Winter Travel Management
Inyo National Forest
Inyo National Forest (INF) announced the begining of a process to manage over snow vehicle (OSV) use in February, 2016, and held a pre-scoping meeting in Mammoth Lakes on February 23. They have now cancelled that process until the Forest Plan Revision process, currently underway, has been completed. They still have their project page active on the Forest Service website, however.
The Inyo, Sequoia, and Sierra National Forest have published a joint Draft Environmental Impact Statement (DEIS) for a Land Management Plan Revision process, and each forest has published a Draft Revised Forest Plan. The project web page may be found here. Comments on these plans are due Aug 25.
Snowlands has submitted comments that reject all four alternatives presented in the DEIS. None of the alternatives or draft plans adequately address winter recreation, and none offer a reasonable attempt at recommending new wilderness areas.
Part of each plan is a map of Recreation Opportunity Spectrum (ROS) areas, which shows the recreational environment forest visitors can expect, and also indicates where motorized recreation should be allowed and where it should be prohibited. While not an enforceable document, subsequent Travel Planning decisions are supposed to be consistent with the final ROS map.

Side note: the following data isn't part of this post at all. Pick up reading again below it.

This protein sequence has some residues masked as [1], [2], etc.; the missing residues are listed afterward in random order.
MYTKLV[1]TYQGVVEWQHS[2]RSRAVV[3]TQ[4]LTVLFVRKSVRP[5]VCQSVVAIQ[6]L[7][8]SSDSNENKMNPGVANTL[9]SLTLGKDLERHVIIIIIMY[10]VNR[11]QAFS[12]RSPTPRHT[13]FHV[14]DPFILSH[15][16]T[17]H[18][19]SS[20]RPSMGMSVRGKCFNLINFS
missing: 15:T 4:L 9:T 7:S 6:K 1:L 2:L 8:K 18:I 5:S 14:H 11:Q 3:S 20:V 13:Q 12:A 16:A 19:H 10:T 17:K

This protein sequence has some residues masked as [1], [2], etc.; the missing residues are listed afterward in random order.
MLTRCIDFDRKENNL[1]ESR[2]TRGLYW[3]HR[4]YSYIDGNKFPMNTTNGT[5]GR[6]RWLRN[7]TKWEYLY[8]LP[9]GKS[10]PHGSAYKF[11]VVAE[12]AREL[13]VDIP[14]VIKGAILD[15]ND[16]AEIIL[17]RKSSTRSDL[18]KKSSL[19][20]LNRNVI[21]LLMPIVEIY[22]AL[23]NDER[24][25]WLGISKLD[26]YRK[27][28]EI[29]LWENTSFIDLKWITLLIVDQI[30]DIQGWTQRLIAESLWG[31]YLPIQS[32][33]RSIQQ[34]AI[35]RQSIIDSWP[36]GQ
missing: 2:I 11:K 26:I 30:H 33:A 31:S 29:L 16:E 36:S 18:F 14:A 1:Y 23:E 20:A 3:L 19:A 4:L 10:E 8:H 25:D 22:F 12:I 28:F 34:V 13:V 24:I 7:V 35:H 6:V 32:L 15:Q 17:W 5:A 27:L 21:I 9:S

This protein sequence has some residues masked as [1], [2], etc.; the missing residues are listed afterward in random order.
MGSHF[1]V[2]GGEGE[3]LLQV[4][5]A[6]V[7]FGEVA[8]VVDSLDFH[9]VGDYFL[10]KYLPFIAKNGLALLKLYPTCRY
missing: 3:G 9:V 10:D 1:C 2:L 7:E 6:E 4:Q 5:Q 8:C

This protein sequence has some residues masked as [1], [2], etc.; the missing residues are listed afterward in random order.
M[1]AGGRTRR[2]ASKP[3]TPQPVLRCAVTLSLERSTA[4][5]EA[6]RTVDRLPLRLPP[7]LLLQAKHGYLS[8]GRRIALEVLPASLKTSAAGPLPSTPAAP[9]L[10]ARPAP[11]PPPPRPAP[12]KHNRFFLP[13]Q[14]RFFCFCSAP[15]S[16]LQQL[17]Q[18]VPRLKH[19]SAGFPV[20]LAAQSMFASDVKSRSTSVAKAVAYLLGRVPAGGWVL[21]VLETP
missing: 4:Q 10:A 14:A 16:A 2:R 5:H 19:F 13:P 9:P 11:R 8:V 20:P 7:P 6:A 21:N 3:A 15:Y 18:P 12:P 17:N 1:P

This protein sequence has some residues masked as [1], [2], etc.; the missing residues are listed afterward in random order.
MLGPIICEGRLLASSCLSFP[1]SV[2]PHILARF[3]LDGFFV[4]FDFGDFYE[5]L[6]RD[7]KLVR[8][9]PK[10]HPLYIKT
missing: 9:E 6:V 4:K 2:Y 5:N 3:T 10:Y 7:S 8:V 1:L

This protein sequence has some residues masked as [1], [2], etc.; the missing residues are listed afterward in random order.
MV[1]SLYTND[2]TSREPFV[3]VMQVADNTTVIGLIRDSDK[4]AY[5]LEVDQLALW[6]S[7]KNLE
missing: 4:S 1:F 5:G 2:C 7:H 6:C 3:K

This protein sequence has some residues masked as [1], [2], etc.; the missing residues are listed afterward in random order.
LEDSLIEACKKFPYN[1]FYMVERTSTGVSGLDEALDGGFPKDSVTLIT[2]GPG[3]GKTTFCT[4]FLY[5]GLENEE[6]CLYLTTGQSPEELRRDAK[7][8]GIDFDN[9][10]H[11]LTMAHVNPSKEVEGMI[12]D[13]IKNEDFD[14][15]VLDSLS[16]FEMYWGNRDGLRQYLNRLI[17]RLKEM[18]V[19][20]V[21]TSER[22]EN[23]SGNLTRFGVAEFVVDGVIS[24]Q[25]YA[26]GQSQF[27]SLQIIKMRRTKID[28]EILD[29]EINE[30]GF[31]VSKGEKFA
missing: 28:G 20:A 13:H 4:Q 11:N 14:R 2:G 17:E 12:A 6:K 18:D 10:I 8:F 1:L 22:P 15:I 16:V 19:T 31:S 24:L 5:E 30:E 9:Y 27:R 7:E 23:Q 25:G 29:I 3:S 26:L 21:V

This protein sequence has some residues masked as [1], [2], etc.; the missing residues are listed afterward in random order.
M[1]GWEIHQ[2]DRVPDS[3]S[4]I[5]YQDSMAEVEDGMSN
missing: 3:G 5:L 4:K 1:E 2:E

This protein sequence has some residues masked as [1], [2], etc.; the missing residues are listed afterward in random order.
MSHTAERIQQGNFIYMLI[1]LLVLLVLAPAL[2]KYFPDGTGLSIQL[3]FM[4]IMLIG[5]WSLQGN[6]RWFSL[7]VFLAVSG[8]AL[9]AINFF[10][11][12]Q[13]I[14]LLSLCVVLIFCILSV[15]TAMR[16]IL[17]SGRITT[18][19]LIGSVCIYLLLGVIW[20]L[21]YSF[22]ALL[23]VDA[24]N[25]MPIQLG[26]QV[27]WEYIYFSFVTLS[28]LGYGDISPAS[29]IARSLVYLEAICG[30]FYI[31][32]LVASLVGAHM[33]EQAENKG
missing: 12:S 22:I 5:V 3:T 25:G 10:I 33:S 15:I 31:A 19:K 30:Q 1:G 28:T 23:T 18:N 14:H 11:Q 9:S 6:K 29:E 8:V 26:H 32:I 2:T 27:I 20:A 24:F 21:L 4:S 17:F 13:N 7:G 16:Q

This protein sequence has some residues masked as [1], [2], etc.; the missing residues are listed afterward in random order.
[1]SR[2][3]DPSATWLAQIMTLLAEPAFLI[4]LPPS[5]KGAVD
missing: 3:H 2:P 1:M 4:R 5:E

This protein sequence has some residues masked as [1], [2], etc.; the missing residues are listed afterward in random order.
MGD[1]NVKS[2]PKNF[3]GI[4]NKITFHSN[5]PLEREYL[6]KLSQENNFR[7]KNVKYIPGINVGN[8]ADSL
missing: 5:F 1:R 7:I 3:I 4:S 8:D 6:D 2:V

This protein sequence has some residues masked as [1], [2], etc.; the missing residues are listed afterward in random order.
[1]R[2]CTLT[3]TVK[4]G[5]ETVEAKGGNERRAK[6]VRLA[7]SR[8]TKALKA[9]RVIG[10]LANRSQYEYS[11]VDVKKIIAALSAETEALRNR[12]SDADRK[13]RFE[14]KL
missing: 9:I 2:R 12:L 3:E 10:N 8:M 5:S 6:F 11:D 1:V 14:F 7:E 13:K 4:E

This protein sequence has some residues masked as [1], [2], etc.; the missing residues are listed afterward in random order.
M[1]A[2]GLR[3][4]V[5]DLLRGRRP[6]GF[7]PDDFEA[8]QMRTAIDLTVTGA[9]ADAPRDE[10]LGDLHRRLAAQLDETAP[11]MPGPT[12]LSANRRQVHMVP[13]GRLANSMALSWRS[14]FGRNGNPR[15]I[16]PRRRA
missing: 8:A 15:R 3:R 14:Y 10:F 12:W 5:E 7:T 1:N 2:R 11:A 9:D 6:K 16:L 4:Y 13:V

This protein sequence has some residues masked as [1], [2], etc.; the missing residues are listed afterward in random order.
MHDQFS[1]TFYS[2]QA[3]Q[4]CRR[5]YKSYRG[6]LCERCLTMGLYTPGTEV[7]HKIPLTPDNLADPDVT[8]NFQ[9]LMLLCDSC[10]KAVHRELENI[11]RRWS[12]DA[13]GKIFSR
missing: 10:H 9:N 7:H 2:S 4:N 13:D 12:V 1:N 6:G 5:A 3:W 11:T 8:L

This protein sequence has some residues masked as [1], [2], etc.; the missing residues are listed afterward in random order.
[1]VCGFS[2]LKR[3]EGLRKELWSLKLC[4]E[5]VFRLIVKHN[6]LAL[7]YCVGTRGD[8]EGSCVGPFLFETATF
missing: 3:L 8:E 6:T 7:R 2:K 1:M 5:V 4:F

The ROS maps published with the DEIS reflect summer usage and development patterns (roads, facilities, etc.), which are not applicable in winter. Snowlands recommends that the Forest Service develop a separate Winter ROS map upon which Winter Travel Management may be based.
The preferred alternative (Alternative B) only recommends 37,029 acres of wilderness in Inyo NF and none at all for Sequoia and Sierra. Alternative C recommends 743,076 acres of new wilderness in all three forests, but includes some areas important to some recreationists such as mountain biking and rock climbing. Snowlands would like to see an alternative that takes a middle ground between these two alternatives with regard to recommending new wilderness areas.
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